How Your Dog Communicates With You

At this very moment, as I sit here writing this, one of my two dogs is whining nonstop. Two thoughts occur: First, is it possible literally to be annoyed to death? And second, is this sound — which easily makes the list of sounds that make me want to run off the edge of a mountain — one of the many ways your dog is trying to communicate with you? (Some followups: If it is, what is he trying to say? I imagine it's something along the lines of, "Hey Mom, I'm bored, so I'm going to make this sound until I bother you so much that you just start to cry. By the way, I also pooped in your office again.")

I've always known that dogs were smart, but I suspect we're still underestimating just how sophisticated they are. A lot of canine habits that we find annoying and troublesome are actually our pups trying to tell us something. For instance, the day the same dog destroyed one of my best pair of sandals wasn't just because he didn't like them. (Dachshunds are notorious for having a horrible sense of fashion anyway.)

Before you write off your dog's curious habits as meaningless, consider whether Fido might be trying to tell you something.

Tilting Their Head

Research has a few explanations behind this one. One is that your dog tilts his head when you're talking to it because it's trying to hear better with a particular ear. A second explanation is that because we generally respond positively to this head movement (because it's so adorable), a dog can pick up on that and therefore do it more, to receive the positive reinforcement it craves. Yet another belief amongst some researchers is that because dogs are able to empathize with us, they tilt their heads as they try to filter out the words they recognize.

A fourth (and largely accepted) response is that when a dog tilts its head at you, it's actually to get a better view, because their own muzzle blocks part of what they see when they're looking at something straight on.

Sniffing You

In particular, first thing in the morning, my dogs need to sniff every inch of me. It's almost as if they forgot me overnight and need to feel me out all over again. But according to one study, dogs rely on their sense of smell and grow so familiar with the scent of their owners that it's almost like a perfume to them. When they smell it, they have an immediate emotional and physical reaction, and they want more of it.

Ever wonder why dogs like to sniff human crotches? There's a reason for that for of communication too: We have something called apocrine glands, and in humans, the areas with the highest concentrations of these glands are in the armpits and groin area. When dogs go straight for our privates and start to sniff, they're merely looking for information about who and what we are. It's the same reason they sniff the privates of other dogs.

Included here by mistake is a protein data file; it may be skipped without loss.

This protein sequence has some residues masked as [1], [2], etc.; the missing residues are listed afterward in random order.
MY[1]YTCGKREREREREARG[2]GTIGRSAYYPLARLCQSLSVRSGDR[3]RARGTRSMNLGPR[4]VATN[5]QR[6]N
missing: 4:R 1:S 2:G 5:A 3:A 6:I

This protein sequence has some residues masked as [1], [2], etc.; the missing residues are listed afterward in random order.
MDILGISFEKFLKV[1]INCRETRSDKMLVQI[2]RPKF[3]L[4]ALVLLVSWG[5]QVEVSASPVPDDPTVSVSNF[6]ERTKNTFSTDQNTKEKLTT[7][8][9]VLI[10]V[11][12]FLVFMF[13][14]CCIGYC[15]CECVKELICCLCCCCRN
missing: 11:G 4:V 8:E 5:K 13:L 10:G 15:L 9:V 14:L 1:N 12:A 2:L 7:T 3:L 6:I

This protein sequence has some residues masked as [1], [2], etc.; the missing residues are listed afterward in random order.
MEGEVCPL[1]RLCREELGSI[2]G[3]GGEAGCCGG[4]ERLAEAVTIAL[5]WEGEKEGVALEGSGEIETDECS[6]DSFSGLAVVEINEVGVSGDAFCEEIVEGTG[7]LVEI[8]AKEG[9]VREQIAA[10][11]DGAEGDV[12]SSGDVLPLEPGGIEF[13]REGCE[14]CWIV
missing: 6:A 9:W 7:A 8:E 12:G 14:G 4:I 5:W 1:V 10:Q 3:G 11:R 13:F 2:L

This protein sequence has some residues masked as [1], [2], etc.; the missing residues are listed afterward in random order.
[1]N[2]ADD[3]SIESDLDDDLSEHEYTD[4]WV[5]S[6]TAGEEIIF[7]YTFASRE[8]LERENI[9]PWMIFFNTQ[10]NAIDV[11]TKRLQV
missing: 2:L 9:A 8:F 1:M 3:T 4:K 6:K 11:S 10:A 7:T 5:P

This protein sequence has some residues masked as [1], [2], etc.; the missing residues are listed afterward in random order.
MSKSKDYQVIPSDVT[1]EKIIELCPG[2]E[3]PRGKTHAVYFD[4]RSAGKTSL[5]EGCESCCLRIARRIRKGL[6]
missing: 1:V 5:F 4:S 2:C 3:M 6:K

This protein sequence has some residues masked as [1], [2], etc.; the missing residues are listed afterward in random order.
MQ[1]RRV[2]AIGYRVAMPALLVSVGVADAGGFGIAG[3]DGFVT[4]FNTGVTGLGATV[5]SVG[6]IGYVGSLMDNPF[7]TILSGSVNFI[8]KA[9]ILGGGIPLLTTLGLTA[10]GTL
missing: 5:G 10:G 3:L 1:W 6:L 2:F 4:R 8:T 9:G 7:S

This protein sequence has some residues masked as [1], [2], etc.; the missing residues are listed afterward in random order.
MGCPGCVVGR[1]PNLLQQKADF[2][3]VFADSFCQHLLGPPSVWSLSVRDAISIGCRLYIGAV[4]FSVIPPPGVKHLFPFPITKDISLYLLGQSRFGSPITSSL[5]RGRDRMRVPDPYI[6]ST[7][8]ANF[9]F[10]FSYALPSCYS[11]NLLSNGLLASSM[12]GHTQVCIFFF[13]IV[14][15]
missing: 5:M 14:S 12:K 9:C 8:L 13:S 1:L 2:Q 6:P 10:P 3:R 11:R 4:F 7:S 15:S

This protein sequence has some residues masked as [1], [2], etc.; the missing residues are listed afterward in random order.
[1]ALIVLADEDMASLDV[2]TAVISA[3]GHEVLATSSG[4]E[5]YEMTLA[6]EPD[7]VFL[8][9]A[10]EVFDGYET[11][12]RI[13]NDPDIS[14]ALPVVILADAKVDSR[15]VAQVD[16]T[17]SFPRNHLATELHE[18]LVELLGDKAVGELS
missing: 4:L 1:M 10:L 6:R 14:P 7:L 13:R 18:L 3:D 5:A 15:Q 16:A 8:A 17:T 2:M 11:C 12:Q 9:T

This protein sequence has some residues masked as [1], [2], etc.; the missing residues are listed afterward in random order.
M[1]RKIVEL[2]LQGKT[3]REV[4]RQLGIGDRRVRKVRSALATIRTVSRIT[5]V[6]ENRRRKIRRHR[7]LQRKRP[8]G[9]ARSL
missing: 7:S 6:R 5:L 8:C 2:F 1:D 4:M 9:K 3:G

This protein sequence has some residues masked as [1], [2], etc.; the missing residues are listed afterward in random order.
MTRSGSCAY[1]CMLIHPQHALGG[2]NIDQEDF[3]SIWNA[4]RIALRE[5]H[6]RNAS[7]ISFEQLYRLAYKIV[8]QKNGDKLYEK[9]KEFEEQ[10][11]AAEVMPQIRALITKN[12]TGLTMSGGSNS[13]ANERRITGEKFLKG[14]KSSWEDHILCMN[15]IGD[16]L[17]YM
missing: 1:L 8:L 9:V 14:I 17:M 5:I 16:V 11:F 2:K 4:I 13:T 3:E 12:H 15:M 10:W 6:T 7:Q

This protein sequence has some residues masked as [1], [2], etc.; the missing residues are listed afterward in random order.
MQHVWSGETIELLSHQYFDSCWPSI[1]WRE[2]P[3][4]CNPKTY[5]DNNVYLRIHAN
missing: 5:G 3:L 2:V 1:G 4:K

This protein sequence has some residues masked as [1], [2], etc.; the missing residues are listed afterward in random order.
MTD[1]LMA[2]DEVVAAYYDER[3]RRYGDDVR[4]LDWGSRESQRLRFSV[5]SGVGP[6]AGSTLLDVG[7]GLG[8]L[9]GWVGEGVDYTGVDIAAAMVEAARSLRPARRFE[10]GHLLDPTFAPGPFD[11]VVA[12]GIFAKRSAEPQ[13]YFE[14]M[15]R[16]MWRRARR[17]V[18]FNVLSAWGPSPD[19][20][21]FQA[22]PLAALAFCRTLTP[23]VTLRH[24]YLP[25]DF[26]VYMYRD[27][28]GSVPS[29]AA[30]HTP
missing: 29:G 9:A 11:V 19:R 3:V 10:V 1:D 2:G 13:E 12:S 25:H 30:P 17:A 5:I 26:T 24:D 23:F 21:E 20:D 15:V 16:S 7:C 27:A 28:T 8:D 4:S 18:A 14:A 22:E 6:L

Wagging Their Tails

Surprisingly, this one isn't as simple as we thought: A wagging tail doesn't automatically signal a happy, friendly dog. The position of the tail and the manner in which it wags also matter.

Dogs have a natural, more neural position that means they're happy and relaxed. While this differs between breeds, the position is most commonly down by their heels. A lower-than-neutral tail position indicated nervousness or submission. A higher position could mean the dog is aroused; and a vertical tail is a sign of aggression. A tail sticking straight out means that the dog is curious.

Wagging is also specific to certain emotions. Wagging to the right indicates positive emotions, and to the left is negative.

Digging Holes In The Yard

According to Cesar Millan, your dog might be trying to distract himself; but digging is also a form of exercise and natural to certain breeds, who are born diggers. Either way, this could likely be a sign of extra energy; simply giving your dog more activity could help put a stop to this behavior.

However, experts provide many other meanings behind your dog's digging, too: It could be trying to escape from something, possibly if it's scared. It could be anxious or dealing with separation anxiety. It could be lacking certain minerals, or digging for food (which is normal for certain breeds).

So, the next time you catch Spot digging, asking yourself whether he might be scared, hunger, or maybe he just misses you. (Aw.)

Chewing Shoes

The ASPCA gives a few main reasons why your dog is chewing shoes. Although it's a normal part of exploring the world around them, they could also be trying to tell you something.

If it's a puppy, they could be trying to relieve the pain of incoming teeth. In this case, you could try redirecting their attention to something else that's acceptable for them to chew. Another possible reason is separation anxiety, with the chewing being a side effect of their nervousness and distress. Your dog could also be trying to tell you that it's hungry: Maybe it's chewing because it's looking for additional nutrients.

Whining Or Whimpering

Ah, yes — the dog habit that absolutely drives me up the walls and to within an inch of my sanity. Cesar Millan says to first rule out any kind of pain or injury. Next, consider that your pooch is simply asking for a bathroom break.

But there are other possibilities. Your dog could be expressing submission (while sitting/laying in a submissive position), or they could be excited (jumping, spinning, tail wagging). In addition to these two, your dog could also be expressing anxiety, frustration, or fear.


One of my dogs is big on the licking; and I won't lie: It grosses me out a little bit. But the American Kennel Club says that they love our sweaty, salty skin. Also, how do you normally respond when your dog licks you? A lot of us reply with a hug, belly rub, or some other kind of positive reinforcement. So of course the dog will continue to do it. It wants attention! Surprisingly, licking can also be a sign of submission.